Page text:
any1 ? any2 : any3
  Choice: If any1 is neither 0 or NULL (i.e. true), the expression which determines any2 is evaluated and returned, else the expression which determines any3 is evaluated and returned. Only one of any2 and any3 are evaluated. The result may be an lvalue if the returned expression is. Thus:

flag ? a : b = value

is a legal expression and will assign value to either a or b depending on the state of flag.

any1 = any2
  Assignment: Assigns any2 to any1. any1 must be an lvalue. The behavior of assignment is a consequence of aggregate access as discussed in earlier sections. In short, an lvalue (in this case any1) can always be resolved into an aggregate and an index into the aggregate. Assignment sets the element of the aggregate identified by the index to any2. The returned result of the whole assignment is any1, after the assignment has been performed.

The result is an lvalue, thus:

++(a = b)

will assign b to a and then increment a by 1.

Note that assignment operators (this and following ones) associate right to left, unlike all other binary operators, thus:

a = b += c -= d

Will subtract d from c, then add the result to b, then assign the final value to a.

any1 := any2
  Assignment to local scope: Assigns any2 to any1, except it ignores any existing named value in super scopes of a struct and always assigns in the base struct (creating the element if necessary).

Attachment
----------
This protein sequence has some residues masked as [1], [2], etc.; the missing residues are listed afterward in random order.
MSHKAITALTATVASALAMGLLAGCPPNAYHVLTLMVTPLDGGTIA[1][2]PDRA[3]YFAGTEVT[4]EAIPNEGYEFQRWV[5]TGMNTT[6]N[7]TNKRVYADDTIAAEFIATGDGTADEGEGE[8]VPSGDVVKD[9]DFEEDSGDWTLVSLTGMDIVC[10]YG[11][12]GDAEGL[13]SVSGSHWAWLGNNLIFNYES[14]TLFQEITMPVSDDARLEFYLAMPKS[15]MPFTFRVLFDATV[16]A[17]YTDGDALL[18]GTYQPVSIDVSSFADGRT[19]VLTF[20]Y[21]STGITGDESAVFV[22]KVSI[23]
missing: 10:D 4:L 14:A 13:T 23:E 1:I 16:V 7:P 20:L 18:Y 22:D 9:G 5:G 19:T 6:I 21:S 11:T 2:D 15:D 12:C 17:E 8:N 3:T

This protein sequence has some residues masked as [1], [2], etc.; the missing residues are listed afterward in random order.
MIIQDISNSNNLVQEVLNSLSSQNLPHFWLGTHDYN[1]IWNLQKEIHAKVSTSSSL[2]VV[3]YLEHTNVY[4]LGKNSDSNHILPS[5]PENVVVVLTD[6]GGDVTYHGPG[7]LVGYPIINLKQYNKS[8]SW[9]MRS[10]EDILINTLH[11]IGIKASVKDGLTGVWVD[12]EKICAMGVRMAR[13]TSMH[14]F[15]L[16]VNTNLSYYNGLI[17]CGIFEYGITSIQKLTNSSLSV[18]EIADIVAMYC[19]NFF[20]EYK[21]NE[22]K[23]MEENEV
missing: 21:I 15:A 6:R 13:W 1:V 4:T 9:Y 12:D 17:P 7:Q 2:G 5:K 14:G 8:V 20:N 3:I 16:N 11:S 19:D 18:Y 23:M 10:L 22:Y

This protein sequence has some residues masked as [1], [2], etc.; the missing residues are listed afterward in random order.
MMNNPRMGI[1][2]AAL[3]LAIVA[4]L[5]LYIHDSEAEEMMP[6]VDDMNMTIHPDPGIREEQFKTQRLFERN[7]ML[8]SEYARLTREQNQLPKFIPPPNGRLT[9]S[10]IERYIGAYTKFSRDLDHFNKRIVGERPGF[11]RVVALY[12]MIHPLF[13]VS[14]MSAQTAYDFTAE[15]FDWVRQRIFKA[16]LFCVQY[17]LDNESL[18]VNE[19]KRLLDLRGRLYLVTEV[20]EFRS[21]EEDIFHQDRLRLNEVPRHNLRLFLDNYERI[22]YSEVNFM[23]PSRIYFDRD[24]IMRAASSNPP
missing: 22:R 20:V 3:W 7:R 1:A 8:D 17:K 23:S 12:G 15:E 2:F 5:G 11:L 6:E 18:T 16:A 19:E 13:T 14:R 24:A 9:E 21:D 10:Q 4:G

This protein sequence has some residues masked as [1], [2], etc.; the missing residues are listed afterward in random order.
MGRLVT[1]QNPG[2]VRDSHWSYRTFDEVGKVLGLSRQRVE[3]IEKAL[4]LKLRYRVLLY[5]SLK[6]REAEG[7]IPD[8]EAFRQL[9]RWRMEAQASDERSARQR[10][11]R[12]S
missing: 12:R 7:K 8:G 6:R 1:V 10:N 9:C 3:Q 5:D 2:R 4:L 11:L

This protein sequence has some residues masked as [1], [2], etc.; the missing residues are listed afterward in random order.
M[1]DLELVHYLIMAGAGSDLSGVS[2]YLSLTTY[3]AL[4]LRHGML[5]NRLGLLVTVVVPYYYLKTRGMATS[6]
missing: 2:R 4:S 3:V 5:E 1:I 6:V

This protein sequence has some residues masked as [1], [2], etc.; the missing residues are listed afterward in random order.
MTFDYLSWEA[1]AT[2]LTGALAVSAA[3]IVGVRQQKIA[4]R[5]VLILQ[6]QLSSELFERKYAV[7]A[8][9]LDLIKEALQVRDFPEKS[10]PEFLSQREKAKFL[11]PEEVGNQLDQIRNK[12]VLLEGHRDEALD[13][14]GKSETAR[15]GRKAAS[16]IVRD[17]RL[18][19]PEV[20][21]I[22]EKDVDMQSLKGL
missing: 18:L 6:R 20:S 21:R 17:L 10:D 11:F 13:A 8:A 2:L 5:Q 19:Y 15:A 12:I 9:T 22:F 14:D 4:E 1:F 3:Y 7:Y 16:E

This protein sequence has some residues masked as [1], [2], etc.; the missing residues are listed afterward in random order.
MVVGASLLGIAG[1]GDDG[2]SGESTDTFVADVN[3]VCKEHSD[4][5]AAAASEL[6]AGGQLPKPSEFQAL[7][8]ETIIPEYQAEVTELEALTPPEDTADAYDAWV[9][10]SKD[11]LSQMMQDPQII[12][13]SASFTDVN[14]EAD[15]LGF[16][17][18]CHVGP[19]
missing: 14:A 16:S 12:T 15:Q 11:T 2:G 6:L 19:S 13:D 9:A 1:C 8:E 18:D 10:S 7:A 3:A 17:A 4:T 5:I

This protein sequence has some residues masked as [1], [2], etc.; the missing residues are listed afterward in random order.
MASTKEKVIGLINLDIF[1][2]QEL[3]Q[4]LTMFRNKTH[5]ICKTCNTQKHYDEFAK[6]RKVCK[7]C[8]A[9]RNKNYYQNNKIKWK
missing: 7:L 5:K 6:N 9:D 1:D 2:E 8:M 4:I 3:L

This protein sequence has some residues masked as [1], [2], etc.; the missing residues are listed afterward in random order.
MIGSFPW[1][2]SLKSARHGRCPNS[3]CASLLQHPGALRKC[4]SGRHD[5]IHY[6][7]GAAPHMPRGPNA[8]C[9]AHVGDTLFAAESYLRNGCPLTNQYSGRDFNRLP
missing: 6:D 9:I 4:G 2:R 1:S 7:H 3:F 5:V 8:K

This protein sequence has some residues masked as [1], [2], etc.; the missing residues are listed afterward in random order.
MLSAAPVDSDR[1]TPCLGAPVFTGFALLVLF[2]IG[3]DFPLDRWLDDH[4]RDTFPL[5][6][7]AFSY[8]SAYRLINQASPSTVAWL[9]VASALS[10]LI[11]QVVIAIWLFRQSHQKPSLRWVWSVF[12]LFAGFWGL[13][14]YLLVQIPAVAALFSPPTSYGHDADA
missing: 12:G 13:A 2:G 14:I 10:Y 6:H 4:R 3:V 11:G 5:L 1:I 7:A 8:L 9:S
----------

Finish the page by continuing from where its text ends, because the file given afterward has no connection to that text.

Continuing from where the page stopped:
+= -= *= /= %= >>= <<= &= ^= |= ~~=
  Compound assignments: All these operators are defined by the rewriting rule:

any1 op= any2

is equivalent to:

any1 = any1 op any2

except that any1 is not evaluated twice. Type restrictions and the behaviour or op will follow the rules given with that binary operator above. The result will be an lvalue (as a consequence of = above). There are no further restrictions. Thus:

a = "Hello";
a += " world.\n";

will result in the variable a referring to the string:

"Hello world.\n"

any1 <=> any2
  Swap: Swaps the current values of any1 and any2. Both operands must be lvalues. The result is any1 after the swap and is an lvalue, as in other assignment operators. Also like other assignment operators, associativity is right to left, thus:

a <=> b <=> c <=> d

rotates the values of a, b and c towards d and brings d’s original value back to a.

any1 , any2
  Sequential evaluation: Evaluates any1, then any2. The result is any2 and is an lvalue if any2 is. Note that in situations where comma has meaning at the top level of parsing an expression (such as in function call arguments), expression parsing precedence starts at one level below the comma, and a comma will not be recognised as an operator. Surround the expression with brackets to avoid this if necessary.

SEE ALSO

ici(1), icinet(1), icioo(1), iciops(1), icisyn(1), icitypes(1), iciex(1)